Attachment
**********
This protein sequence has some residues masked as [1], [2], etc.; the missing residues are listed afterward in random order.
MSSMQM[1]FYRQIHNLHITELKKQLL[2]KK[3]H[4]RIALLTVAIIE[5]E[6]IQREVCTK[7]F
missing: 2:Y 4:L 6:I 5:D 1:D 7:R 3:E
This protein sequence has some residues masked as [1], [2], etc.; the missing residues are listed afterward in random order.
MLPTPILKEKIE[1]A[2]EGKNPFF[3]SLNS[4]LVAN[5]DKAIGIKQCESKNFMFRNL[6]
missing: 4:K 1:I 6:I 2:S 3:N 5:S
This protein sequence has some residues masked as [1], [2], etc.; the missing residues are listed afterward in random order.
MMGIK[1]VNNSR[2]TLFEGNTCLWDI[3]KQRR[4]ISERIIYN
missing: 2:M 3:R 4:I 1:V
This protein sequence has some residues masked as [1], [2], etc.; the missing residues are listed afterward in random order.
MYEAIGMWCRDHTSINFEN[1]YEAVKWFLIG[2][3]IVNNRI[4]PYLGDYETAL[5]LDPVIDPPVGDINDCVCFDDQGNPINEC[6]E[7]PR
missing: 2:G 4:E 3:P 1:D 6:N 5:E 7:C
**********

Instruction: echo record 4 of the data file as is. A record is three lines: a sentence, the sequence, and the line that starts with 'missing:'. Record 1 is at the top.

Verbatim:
This protein sequence has some residues masked as [1], [2], etc.; the missing residues are listed afterward in random order.
MYEAIGMWCRDHTSINFEN[1]YEAVKWFLIG[2][3]IVNNRI[4]PYLGDYETAL[5]LDPVIDPPVGDINDCVCFDDQGNPINEC[6]E[7]PR
missing: 2:G 4:E 3:P 1:D 6:N 5:E 7:C